Gold Stocks 2006
As 2005 comes to a close, the bull market in gold is galloping forward into the new year with unrelenting strength. Within the last month gold broke $500 for the first time in 18 years and has peaked a 24-year nominal high. There is no denying we are in the midst of a major secular bull market in the Ancient Metal of Kings. Even with this impressive gold bull, word is just starting to spread to the everyday investor.
With gold shattering multi-decade highs, the financial media has been forced by virtue to cover this gold extravaganza exposing it to the investing public. Unfortunately many mainstream analysts attribute gold's recent run as a hedge on building inflation fears and tend to exude a bearish outlook on its future sustainability.
But under the surface of this bull market lays a rock-solid foundation and stock investors and speculators should still have ample opportunity to capture legendary gains going forward. Inflation fears tend to be a popular attribute but gold's run lies on core economic fundamentals that mold the base of its foundation.
In addition to its timeless fundamentals, at Zeal we have long discussed gold's three bull-market stages. Each stage has historically produced increasingly better gains and it appears as though we are only just in the beginning part of the second stage! In the first stage gold has risen on good part due to the weakness of the US dollar, masking it as a US-only gold rally. Nevertheless a huge rally it has been with awesome results for stock investors and speculators who were positioned in companies that mine and explore for this precious metal.
At Zeal we've been recommending these stocks to our newsletter subscribers since the very beginning of this gold bull and have been blessed with tremendous gains. Many of the stocks we have recommended in the past and will recommend in the future happen to comprise the venerable HUI gold-stock index. The HUI consists of 15 of some of the best publicly traded gold miners in the world and is up 653% since the beginning of this bull market!
This is just an incredible gain and has obviously been one of the best performing stock market indexes in recent years. But one may wonder with such astonishing gains if it is too late for investors to get a piece of the action. We think not, in fact, we believe there is still a long way to go before this gold bull has run its course and that the best is yet to come.
Much to the delight of gold bulls everywhere, earlier this year gold appeared to decouple from its Stage One trend of having an inverse relationship with the dollar. In these last few years the devaluation of the dollar, long considered the world's reserve currency, was a useful and fairly accurate trading tool for the flowing and ebbing of gold in its upward trend. It appears now as though gold has divorced from its dollar relationship and is on its own two feet courting the world financial markets.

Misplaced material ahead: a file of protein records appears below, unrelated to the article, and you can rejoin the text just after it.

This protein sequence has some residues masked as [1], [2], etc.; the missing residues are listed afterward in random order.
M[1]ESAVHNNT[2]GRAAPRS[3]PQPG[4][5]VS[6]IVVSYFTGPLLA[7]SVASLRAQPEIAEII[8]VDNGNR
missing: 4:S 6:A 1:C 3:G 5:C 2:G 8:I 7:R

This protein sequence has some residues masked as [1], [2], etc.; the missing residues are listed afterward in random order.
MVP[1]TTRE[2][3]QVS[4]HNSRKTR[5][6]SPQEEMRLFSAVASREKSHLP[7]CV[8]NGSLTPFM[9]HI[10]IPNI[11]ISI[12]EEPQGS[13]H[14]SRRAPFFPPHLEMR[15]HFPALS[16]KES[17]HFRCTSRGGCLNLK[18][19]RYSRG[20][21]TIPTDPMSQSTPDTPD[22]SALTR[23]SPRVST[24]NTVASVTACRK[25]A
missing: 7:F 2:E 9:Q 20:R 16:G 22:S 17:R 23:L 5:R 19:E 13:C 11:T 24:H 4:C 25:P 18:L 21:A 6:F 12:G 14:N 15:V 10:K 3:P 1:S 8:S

In the last six months gold has risen in all major global currencies simultaneously and has appeared to move into Stage Two of its bull market. In Stage Two gold prices are expected to rise based on a sharp increase in global investment demand and break away from the dominant global currency. Stage Two gains should also vastly exceed Stage One's as investors around the world pour more capital into not only physical gold, but the investment vehicles that are involved in the physical storage and extraction of it.
So as capital pours into gold upon this renewed global lust for the yellow metal, there will be many opportunities for investors and speculators. Gold stocks have been and will continue to be the market darlings of this bull run. Gold itself is up 108% bull to date but gold stocks measured by the HUI, which is considered the premier gold-stock index and serves as our best proxy for the timing of trades, are up over 600% on average.
Even though the HUI has risen so fast in just four short years it has still not garnered much attention from the greater investment community. Interestingly, the total market capitalization of all 15 companies in the HUI, combined, is less than 25% of Microsoft alone. Needless to say, gold stocks have thus far been trading among a small group of investors and have not yet begun to get global and institutional attention.
When this does happen the capital flooding in to buy these shares should drive up gold stocks to levels never seen before and score legendary gains for those that are well positioned before the releasing of the flood gates. Once again the HUI is our flagship barometer for trading gold stocks. Not only is it important as an elite gold stock index, but its usefulness in timing and formulating many of our gold stock technical trading signals is priceless. Because of this it is worth a closer look at the fundamentals of the HUI's components so we may see how they truly reflect on the global gold industry.
One reason we like the HUI as opposed to other gold-stock indexes is demonstrated above by the way its gains outpace those of its underlying commodity, known as leverage. The gold miners that comprise this index are able to achieve a positive leverage to rising gold by keeping their hedge books at a minimum. The mining companies in the HUI are bullish on the price of gold and want maximum exposure to what they can sell it for on the open market, thus directly increasing their profits.